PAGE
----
Just across from Tagus Cove lies Punta Espinoza, located along the coast of Fernandina Island. Thanks to the particular currents and marine geology at Punta Espinoza, this area can provide some real highlights for snorkelers. Sea turtles and marine iguanas love to hang out in these waters, and you might see Galapagos penguins and flightless cormorants shooting through the water alongside you. The channel here is also one of the best places in the archipelago for swimming with Galapagos dolphins, and depending on the season you might get really lucky and spot orcas and humpback whales.
Punta Vicente Roca
Back on Isabela Island lies Punta Vicente Roca. Landing is not allowed here, but this section of coastline is famous for its snorkeling. Thanks to an upwelling of cold water from the Humboldt Current, these waters are blessed with an abundance of marine life, including some species not often seen elsewhere in the archipelago. Pacific green sea turtles thrive here, and snorkelers will see them everywhere: on the sea floor, resting on the surface and feeding on the shore. Marine iguanas, playful sea lions, stingrays and mantas are also common here, and lucky snorkelers might see white-tipped reef sharks or, deeper down, a passing hammerhead. Punta Vicente Roca is also one of the few places to spot the rare Port Jackson shark, a prehistoric-looking type of bullhead shark.
Isla Lobos is a tiny islet just off San Cristobal Island. It’s a relatively flat island and, by Galapagos standards, not particularly jaw-dropping in terms of scenery. But there are few better places to swim with sea lions in the entire archipelago, thanks to the many sea lions that call Isla Lobos home. A protective cove offers wonderfully clear and calm waters, where snorkelers can dive among these inquisitive and playful creatures. The younger sea lions are especially playful, and seem to have quite a sense of humor. They like to swim up behind unsuspecting snorkelers before leaping over them, just to startle the visiting humans. And some like to approach you head-on, within just a few inches of your mask, before blowing out a stream of bubbles in your face.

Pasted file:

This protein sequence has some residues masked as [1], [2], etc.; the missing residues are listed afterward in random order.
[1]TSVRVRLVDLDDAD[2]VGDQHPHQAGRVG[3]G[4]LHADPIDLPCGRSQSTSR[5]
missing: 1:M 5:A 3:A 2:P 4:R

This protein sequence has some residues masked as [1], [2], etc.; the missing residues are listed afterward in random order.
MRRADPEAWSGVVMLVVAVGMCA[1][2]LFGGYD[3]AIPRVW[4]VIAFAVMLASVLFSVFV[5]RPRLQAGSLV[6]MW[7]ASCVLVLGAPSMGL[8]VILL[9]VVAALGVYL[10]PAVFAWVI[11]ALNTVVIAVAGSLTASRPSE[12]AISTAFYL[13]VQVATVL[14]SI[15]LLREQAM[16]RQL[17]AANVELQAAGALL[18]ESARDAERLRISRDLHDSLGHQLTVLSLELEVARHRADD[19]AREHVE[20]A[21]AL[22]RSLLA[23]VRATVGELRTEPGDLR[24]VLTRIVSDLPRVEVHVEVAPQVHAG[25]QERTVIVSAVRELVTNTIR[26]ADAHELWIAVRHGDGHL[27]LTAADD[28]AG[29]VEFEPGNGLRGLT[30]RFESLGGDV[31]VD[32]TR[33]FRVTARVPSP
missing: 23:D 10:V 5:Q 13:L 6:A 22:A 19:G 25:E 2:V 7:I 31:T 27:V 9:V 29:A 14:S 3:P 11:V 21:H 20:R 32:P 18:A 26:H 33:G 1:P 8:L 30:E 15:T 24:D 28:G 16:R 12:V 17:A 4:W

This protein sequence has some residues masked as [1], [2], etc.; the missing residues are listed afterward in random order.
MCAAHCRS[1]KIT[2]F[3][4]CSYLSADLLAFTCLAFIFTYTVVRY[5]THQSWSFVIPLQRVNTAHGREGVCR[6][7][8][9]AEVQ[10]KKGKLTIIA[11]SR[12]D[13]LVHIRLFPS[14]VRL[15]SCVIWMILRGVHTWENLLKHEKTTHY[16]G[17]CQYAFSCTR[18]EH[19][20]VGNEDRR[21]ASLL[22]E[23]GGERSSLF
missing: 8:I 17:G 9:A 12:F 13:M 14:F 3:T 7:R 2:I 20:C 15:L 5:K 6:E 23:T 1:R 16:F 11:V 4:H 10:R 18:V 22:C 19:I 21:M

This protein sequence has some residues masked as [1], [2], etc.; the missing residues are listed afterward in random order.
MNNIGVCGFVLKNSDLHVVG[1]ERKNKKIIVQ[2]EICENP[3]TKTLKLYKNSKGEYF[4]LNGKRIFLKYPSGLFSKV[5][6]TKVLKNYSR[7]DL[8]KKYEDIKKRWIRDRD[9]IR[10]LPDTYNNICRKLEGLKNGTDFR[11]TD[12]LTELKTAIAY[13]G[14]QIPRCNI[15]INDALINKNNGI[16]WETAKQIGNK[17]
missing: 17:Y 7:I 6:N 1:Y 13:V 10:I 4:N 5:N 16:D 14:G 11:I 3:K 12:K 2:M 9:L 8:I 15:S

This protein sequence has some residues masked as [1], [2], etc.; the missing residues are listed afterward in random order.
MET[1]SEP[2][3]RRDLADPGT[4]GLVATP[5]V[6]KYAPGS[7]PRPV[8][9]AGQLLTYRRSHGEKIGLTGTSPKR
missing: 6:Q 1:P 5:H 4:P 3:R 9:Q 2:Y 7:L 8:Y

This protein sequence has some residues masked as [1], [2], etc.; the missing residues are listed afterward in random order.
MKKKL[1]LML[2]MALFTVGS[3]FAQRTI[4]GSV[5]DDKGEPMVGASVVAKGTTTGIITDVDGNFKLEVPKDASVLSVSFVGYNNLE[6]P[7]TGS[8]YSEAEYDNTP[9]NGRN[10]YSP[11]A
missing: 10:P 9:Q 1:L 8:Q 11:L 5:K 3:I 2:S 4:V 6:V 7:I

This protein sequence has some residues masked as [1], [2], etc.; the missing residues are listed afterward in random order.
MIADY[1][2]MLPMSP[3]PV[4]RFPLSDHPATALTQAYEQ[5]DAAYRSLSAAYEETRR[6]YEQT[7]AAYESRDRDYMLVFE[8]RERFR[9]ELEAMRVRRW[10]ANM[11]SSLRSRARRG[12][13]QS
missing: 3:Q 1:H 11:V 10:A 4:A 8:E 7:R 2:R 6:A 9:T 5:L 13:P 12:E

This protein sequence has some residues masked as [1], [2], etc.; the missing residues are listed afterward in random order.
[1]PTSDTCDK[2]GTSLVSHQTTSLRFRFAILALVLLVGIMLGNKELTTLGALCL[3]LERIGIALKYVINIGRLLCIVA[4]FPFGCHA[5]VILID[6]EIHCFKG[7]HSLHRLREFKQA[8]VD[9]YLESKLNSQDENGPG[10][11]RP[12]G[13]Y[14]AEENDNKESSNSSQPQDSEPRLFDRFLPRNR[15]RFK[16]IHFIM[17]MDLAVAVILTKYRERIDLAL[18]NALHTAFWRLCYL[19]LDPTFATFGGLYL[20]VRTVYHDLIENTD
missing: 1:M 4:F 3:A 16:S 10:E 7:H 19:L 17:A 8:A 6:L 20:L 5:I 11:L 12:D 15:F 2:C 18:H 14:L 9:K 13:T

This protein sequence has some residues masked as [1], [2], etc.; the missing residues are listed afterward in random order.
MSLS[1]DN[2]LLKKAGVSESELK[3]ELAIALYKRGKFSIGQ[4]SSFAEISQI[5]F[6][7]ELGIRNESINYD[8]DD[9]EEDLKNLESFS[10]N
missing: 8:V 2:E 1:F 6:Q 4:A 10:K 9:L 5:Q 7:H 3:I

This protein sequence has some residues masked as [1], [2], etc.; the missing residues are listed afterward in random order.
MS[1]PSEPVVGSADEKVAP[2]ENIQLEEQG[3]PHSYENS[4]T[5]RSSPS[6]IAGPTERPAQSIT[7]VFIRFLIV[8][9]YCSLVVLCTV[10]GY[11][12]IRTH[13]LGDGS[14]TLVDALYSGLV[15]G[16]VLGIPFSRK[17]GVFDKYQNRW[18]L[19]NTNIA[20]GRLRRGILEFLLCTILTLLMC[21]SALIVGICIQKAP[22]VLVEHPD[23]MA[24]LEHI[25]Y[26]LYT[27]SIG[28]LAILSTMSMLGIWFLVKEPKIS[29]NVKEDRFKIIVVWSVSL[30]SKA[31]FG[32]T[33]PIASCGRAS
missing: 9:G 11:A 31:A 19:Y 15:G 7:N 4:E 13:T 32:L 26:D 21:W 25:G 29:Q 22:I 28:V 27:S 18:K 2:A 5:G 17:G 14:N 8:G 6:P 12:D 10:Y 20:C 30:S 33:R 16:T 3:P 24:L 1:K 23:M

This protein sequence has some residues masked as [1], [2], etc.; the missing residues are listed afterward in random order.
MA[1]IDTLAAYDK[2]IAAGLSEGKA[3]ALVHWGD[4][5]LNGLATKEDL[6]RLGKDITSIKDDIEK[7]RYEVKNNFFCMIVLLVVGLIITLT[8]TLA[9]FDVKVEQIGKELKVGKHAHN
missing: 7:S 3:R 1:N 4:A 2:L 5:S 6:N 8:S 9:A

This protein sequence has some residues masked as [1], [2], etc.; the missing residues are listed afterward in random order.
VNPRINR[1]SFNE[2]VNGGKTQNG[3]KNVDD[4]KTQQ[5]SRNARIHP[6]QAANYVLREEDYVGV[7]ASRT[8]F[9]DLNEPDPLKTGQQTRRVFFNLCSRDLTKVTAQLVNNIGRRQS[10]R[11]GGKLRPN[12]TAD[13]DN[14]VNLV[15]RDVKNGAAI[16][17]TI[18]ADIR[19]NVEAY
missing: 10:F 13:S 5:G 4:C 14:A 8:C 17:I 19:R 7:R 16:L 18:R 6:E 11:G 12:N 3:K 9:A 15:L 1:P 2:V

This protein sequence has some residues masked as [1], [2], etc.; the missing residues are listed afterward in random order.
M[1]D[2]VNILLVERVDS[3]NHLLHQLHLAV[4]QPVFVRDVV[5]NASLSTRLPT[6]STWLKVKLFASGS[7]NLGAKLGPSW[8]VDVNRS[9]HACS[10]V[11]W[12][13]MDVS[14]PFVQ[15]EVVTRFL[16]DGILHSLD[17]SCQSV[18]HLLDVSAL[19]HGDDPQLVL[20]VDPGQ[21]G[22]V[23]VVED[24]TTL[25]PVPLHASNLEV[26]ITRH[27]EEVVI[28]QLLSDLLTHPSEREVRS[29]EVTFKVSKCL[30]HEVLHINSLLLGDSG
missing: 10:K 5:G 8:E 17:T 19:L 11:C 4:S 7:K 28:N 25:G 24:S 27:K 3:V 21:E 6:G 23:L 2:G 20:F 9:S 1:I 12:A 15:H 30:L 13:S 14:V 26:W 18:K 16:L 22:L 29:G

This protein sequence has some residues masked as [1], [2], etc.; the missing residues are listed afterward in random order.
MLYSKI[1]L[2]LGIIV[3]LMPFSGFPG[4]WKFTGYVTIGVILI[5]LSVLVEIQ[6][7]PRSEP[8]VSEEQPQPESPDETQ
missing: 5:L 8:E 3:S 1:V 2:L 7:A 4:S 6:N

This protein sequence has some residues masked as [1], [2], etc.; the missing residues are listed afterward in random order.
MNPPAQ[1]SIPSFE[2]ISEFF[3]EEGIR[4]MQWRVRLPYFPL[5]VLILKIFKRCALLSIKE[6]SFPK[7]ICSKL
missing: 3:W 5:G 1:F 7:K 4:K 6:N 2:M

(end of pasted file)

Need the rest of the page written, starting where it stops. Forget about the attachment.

Don't Forget to Share This Post!
Tony Dunnell is a freelance writer based in Peru since 2009. He’s the owner of New Peruvian and also writes for various magazines and websites. When he’s not walking his dog in the jungle town of Tarapoto, he’s off exploring other parts of Peru and South America.
How Darwin’s Findings In Galapagos Contributed To His Theory Of Natural Selection
The Fascinating Wildlife Of Fernandina Island, Galapagos
Genovesa Island, Galapagos: Prime Territory For Birds
Top Wildlife Viewing On Isabela Island, Galapagos
Land, Sea, And Air: The Varied Wildlife Of San Cristóbal Island, Galapagos
Encountering Giant Tortoises On Santa Cruz Island, Galapagos